Type 2 diabetes: a new disease mechanism uncovered

Type 2 diabetes: a new disease mechanism uncovered

From left to right: Benjamin Ouimet, Simon Bissonnette, May Faraj and Valérie Lamantia.

Ahead of World Diabetes Day, new work from Dr. May Faraj, Director of the Nutrition, Lipoproteins and Cardiometabolic Diseases Research Unit at the Montreal Clinical Research Institute (IRCM) and Full Professor in the Department of Nutrition at the Université de Montréal, establishes for the first time a new mechanism and role for LDL in the development of type 2 diabetes, beyond its traditional role in the development of cardiovascular disease in humans. 

New evidence stemming from this work suggests in fact that targeting subjects with a high LDL level, by using inflammation reducing interventions may lower the incidence of type 2 diabetes as well as that of cardiovascular diseases, thus achieving two important goals in one single approach.

Every 3 minutes, a new case of diabetes is diagnosed in Canada, mostly type 2, increasing the risk for cardiovascular diseases by 2 – 4 times.

Elevated numbers of particles that carry “bad cholesterol” in the blood, termed LDL, are known to promote the development of cardiovascular diseases.  Clinical evidence originating from Dr. May Faraj’s laboratory 15 years ago, and confirmed in large epidemiological studies, indicate that elevated numbers of LDL also promote the development of type 2 diabetes (T2D) in humans. However, to this day, mechanisms linking LDL to higher T2D risks were poorly understood.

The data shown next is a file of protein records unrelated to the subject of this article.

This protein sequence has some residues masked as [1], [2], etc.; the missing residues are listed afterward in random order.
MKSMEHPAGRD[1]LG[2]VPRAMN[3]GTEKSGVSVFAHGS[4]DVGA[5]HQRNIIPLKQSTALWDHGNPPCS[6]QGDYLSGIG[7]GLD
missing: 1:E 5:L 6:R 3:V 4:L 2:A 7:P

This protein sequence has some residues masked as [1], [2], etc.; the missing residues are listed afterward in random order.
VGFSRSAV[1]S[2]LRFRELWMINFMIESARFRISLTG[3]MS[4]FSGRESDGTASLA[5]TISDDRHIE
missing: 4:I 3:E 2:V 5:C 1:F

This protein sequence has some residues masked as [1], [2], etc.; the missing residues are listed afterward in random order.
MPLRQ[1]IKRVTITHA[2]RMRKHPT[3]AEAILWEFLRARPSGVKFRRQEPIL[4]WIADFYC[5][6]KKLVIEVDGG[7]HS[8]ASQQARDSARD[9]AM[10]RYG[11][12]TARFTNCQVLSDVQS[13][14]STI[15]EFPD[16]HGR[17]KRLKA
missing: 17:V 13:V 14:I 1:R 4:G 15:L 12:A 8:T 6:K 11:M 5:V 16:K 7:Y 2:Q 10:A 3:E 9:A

The Study
To explore these mechanisms, Faraj’s team recruited 40 healthy volunteers between 2013 and 2019 to participate in a study at IRCM that combined clinical and fundamental research. The team separated the 40 subjects into two groups with low and high numbers of LDL. The scientists characterized and compared the two groups for inflammatory responses, carbohydrates and fat metabolism in their adipose tissue and  their whole body. They also isolated subjects’ LDL, fat tissue and immune cells, and examined the direct effects of LDL on the inflammatory responses, in cultures.     

The Findings
Dr. Faraj’s team found that subjects with high numbers of LDL have higher inflammatory responses in their fat tissue than subjects with low numbers of LDL. The regulated inflammatory responses in the adipose tissue of subjects with high LDL only were associated with abnormalities in carbohydrate and fat metabolism in their adipose tissue and body. Over time, these metabolic abnormalities are known to promote the development of T2D if not treated. Finally, in cultures, LDL was able to reproduce the activation of inflammatory responses in subjects’ fat tissue and immune cells, particularly when the LDL was isolated from subjects with high numbers of LDL.  

Full article

Dr. Faraj thanks the research volunteers for donating their time for the benefit of scientific discoveries, and wishes to underlines the hard work and dedication of her team over many years, as well as the precious support and collaboration of the IRCM clinic physicians and nurses, the IRCM technical platforms and the IRCM Foundation. This work would not have been possible without the funding agencies Canadian Institutes for Healthy Research (CIHR) and Canadian Foundation for Innovation (CFI).

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